Feedback from rabbit owners who were contacted as part of this year’s Rabbit Awareness Week Protect and Prevent campaign highlighted there are areas of misinformation that need addressing by the veterinary sector. There are still far too many rabbit owners who are being incorrectly advised on the proper vaccinations they require – if the owners book their vaccinations in the first place.
Vaccination figures are still shockingly low for rabbits (current compliance levels suggest that just over 4 out of 10 vaccinated rabbits are not protected against RHDV-2) and feedback from owners has highlighted that some vets fail to convey the seriousness of vaccinating against RVHD2 where they have not encountered it in practice.
Both practices and rabbit owners need to be made aware that RVHD2 is now more common than RVHD1 and vaccination covering Myxomatosis, RVHD1 and RVHD2 is essential as a result.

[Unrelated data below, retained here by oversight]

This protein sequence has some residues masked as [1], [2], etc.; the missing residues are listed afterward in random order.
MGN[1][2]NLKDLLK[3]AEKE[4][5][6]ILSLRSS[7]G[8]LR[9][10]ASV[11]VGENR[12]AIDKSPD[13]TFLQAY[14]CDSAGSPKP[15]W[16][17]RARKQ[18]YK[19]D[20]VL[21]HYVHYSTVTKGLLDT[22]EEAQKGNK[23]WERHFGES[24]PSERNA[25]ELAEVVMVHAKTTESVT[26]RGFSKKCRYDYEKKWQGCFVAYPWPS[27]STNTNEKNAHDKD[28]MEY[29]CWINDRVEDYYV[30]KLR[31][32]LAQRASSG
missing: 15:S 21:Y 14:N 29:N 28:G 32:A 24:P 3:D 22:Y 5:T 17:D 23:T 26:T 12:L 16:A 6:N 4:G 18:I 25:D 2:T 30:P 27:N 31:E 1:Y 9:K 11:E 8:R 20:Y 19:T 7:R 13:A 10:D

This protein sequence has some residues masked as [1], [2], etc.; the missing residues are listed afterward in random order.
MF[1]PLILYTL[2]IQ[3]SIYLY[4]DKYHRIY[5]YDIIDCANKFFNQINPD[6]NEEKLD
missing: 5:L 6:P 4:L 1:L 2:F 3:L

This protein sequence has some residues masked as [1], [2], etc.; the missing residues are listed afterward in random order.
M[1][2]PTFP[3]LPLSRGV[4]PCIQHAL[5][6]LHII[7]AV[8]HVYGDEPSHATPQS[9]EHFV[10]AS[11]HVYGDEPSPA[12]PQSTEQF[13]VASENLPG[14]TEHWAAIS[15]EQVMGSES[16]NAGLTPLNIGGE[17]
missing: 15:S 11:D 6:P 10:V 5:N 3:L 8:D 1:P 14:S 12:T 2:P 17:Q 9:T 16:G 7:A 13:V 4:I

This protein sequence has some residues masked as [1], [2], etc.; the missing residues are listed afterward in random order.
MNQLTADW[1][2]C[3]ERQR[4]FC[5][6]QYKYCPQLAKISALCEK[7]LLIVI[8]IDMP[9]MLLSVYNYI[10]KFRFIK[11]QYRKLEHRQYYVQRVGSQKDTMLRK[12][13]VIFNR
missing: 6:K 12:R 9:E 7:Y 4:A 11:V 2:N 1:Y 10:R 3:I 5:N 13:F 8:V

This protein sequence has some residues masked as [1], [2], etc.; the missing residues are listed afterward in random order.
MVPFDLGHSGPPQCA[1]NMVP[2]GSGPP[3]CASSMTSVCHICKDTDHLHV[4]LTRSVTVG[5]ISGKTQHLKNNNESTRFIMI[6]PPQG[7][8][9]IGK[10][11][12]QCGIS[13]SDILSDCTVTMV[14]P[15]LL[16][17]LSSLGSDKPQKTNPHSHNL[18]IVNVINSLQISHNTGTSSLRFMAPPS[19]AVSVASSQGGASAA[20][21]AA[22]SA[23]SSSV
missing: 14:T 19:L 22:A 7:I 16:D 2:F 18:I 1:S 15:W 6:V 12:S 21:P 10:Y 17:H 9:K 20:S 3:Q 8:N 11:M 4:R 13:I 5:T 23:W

RVHD2 in particular is highly infectious and has been reported all over the UK. There is no excuse for not vaccinating rabbits against this horrific disease. As it’s transferred via contact, whether that’s via insects or entering the house on the bottom of shoes, it’s imperative that even rabbits living indoors are vaccinated against RVHD2.
In addition, every veterinary practice should be stocking the appropriate vaccines to protect rabbits the rabbits in their practice area.
With the advent of Nobivac Myxo-RHD PLUS, due to be released in June, which covers all three viral diseases, this only requires a single vaccine to be administered annually.